Wind O&M market innovates after competition slices prices

Wind O&M prices have fallen by an estimated 20-30% in the last five years on increased competition and providers must develop innovative offerings as operators seek further savings, Peter Wells CEO of Upwind Solutions, an Independent Service Provider, said.

As the global wind industry matures and more projects reach end of warranty, the cost benefits of choosing between Original Equipment Manufacturer (OEM) contract extensions, Independent Service Providers (ISP), in-house or hybrid arrangements is under close scrutiny.

The uncertainty over the production tax credit (PTC) in the coming years will put further pressure on optimising operational expenditure (OPEX) to maintain competitiveness in the US market.

In a recent survey conducted in the WEU Onshore O&M Report Series 2015, the market’s expectation over which type of O&M provider would dominate varied widely.

Hybrid/ tapered O&M deals edge ahead as the most likely to dominate the O&M landscape in the next five years with 25% of votes, but some 28 % of respondents indicated that it is not yet clear which O&M type will prevail, the survey said.

The choice in O&M service options will ultimately be decided by price as increased competition and innovation lowers costs.

“I would estimate that prices in general have come down by 20 to 30 % over the last five years, while service quality and performance has increased at the same time”, Wells said.

“What the service market has greatly benefited from is independent service providers who have brought competition, innovation and customer options into the market – disrupting the status quo with new ideas, competitive pricing and higher service levels”, he said.

John Robinson, Director of Operations at Siemens Energy, agrees there has been a significant reduction in costs.

“In the past O&M wasn’t really the focus, the focus was on getting new turbines up and running from an industry standpoint. There is a lot more attention on optimizing O&M – what needs to be done and for what price,” Robinson said.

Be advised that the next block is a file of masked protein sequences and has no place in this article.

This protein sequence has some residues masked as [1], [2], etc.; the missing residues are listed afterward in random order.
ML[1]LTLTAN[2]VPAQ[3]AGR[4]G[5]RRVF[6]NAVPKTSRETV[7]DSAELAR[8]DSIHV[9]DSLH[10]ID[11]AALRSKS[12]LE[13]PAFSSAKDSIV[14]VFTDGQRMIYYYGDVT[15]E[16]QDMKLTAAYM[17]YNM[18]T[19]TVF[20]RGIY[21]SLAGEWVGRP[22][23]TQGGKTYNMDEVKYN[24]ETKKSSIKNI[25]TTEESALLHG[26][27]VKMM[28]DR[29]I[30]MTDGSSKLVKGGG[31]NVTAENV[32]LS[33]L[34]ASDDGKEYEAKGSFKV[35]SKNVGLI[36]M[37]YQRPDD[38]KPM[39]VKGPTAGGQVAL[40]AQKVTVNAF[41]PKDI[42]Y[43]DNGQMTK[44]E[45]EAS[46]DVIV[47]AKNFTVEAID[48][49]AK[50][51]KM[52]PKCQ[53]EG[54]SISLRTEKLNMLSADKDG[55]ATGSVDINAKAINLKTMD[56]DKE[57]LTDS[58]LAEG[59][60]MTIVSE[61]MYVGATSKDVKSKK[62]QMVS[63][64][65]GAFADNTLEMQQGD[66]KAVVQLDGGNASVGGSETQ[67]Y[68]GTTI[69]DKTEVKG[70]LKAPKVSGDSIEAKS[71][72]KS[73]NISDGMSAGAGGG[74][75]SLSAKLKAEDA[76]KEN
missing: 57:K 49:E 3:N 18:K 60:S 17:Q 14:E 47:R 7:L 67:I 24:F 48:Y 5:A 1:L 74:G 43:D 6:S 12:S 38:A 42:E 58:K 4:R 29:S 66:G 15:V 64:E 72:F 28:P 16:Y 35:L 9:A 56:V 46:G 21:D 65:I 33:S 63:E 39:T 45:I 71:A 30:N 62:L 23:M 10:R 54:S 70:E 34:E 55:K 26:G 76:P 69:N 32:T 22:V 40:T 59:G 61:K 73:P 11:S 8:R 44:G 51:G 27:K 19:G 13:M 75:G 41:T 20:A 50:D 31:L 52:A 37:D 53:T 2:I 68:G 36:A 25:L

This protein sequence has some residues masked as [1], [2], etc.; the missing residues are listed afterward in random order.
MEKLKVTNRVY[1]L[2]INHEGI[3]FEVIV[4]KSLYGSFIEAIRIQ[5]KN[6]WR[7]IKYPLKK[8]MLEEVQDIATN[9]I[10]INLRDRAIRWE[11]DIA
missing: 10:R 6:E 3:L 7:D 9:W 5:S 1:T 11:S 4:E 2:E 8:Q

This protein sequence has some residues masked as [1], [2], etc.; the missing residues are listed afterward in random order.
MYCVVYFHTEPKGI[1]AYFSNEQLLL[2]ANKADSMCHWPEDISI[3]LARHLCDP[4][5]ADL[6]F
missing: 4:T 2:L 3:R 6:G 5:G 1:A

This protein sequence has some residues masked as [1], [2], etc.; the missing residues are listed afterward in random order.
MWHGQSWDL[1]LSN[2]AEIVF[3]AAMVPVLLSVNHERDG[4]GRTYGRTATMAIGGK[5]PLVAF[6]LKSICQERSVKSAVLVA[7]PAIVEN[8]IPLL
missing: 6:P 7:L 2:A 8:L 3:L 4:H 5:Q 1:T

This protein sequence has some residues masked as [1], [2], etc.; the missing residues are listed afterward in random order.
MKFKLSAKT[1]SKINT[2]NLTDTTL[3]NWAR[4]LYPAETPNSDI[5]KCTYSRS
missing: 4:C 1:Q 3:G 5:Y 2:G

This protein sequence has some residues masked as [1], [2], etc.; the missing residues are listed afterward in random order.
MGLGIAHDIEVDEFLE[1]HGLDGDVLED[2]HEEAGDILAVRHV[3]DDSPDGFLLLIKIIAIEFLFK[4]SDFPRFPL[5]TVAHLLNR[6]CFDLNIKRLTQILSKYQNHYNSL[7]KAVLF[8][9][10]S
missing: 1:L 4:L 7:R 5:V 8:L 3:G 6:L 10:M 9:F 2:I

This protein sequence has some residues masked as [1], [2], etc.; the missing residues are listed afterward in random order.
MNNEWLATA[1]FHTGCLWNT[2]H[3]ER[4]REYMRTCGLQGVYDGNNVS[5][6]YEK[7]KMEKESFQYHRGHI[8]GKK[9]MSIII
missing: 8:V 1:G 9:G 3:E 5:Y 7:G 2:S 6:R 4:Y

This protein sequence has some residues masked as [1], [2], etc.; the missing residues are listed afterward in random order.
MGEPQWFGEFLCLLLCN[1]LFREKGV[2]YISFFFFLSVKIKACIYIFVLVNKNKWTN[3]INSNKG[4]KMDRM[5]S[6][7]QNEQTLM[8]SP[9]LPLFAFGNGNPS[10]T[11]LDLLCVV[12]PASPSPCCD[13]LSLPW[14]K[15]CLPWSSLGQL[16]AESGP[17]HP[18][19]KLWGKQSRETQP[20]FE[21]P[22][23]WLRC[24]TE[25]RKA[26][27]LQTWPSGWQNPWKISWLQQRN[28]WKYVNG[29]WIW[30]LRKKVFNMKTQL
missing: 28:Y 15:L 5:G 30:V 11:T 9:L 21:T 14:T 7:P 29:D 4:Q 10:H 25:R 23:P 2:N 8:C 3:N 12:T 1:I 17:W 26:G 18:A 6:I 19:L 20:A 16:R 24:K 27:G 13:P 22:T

Figure 1: Which of the following service strategies do you anticipate to dominate the O&M landscape in your key market over the next five years?

Product range
Historically, OEM contract extensions have dominated the end of warranty O&M market. This traditional model encompassed a full scope of O&M services.

OEMs are now providing a wider range of solutions as competition increases with the rise of ISPs as well as in-house and hybrid opportunities.

“What we are really trying to do now is provide more variety in our offering so we can provide a solution that can be tailored to different clients”, said John Robinson, Director of Operations at Siemens Energy.

“We have some customers such as investment companies who have little engineering experience and staff,” Robinson.

These clients tend to require a turnkey type solution where Siemens takes on as much of the work as possible and leaves the customer with a limited amount of O&M work, he said.

“On the other hand are your professional utilities. They will have a very different approach where they will want to do as much as possible on their own and have a very limited scope for Siemens’s services”, remarked Robinson. These clients would only really require help in highly complex technical and engineering tasks, he added.

Risk vs reward
According to the WEU Onshore O&M Service Options Report 2015, deploying in-house O&M strategies can reduce costs by 35%.

This cost benefit will depend on the amount of risk owner-operators are willing to take, considering that many lack the know-how and experience of OEMS and ISPs

Both Robinson and Wells said understanding this risk is key.

“Not all owners understand the risk profiles of their assets because they don’t have access to the right data and analysis. Some owners do have enough data and knowhow to understand what type of component failures they can expect in the coming years, but many simply don’t,” Wells said.

“Understanding an asset’s risk profile is critical as you really want to make sure that you are transferring the amount of risk to a service provider that you want to, holding on to a level of risk that meets your appetite or model, and therefore optimize the mix of value, risk and price certainty”, he said.

More for less
US Congress is yet to reinstate the PTC following its expiration in 2014 and this uncertainty will push service plant owners to find ways to deliver more production with lower costs.

Service providers will have a critical role in this, delivering more at lower cost, whilst still maintaining attractive profit margins, Wells said.

“Price reduction resulting from competition is now largely done. The only way we are going to see continued reduction of OPEX is through true innovation, improved efficiencies, and different models for O&M services,” he said.

Bringing services in-house may lead to some cost reductions for operators, but this could limit the long term advantages generated through healthy competition between ISPs and OEMs over the past decade.

“What the industry really needs is a complex and diverse O&M service apparatus”, Kerry Chamberlain, Research Analyst and producer of the WEU Onshore O&M Report Series 2015, said.

The fact that 28% of market survey participants were unsure which type of provider would dominate shows “there will be room for all of these options going forwards depending on both market and technology nuances,” Chamberlain said.